It also has the advantage of pushing some more competition for the D Block. The D Block has a fairly high reserve price (about $1.3 billion), and getting multiple bidders to go for the D Block is a good way to encourage some competition for the license and drive up the bids.
Finally, the FCC still has a pending law suit over the changes it made to the DE Rules in 2006, including this one. A venture capital firm called Council Tree sued the FCC over the rule changes back in 2006, on the grounds that the rule changes were arbitrary and made it very difficult for VCs to invest in DEs and hope to get their money back in a reasonable time. Council Tree lost the first round for jurisdictional reasons, but it has another lawsuit pending where the court seems willing to listen and has ordered the FCC to respond.
So the FCC is going to be very reluctant to make broad changes to the rules while trying to explain to a court that no, the rules are not arbitrary, they are very well thought out and the court should reject Council Tree’s arguments and affirm the FCC. Making a minor exception for the unique circumstances of D Block is a lot safer than a broad and complex change to the overall rule.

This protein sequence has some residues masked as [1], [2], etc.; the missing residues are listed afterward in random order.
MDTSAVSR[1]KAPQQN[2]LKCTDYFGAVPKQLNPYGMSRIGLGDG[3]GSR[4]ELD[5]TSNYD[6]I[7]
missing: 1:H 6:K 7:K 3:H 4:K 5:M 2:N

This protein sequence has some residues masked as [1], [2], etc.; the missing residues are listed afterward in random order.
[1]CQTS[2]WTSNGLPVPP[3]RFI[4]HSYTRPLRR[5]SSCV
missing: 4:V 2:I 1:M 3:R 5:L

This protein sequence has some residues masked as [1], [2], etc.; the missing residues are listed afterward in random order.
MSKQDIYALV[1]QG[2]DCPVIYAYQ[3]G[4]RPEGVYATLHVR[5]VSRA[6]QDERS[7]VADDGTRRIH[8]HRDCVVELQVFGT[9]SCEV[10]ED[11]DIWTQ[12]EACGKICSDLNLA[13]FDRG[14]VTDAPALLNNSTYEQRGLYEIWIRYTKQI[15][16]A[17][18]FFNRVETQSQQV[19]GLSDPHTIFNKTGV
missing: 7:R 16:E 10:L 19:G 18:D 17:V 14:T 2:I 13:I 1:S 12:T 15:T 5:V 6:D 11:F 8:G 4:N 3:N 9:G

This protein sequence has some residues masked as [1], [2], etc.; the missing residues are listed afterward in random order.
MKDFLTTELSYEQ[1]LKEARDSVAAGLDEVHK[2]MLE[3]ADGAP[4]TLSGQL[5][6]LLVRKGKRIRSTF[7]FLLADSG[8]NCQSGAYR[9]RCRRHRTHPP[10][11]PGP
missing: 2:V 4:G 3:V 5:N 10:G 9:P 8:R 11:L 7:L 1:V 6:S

The one downside here is whether, with Frontline bidding exclusively on D Block, whether C Block will attract enough bidders to meet the reserve price. Of course, Google being smart, it may just come out of the starting gate and bid the reserve price to avoid the threat of a reauction. Or it may do a jump bid after a few rounds to see if such a drastic move is necessary. Remember, if the C Block goes for less than the reserve price, then there is an immediate reauction of the C Block as two 11 MHz blocks and no conditions. So Google is far more likely to want to win at the reserve price then ”win cheap,“ only to have the block taken away and find itself against eager incumbent bidders who want smaller licenses with no conditions.
And, of course, I’m still waiting for the FCC to resolve the Petition for Recon PISC filed asking that the FCC prohibit any one entity from winning the C Block and D Block. The recent approval of the AT&T acquisition of the rural cellular carrier Dobson, where the FCC indicated it would raise its ”unofficial” spectrum cap from 70 MHz to 95 MHz, was predicated on the 700 MHz auction introducing more spectrum and more competitors into the market. If an AT&T or a VErizon wins both C Block and D Block, that prediction will look pretty damn silly.
Stay tuned . . . .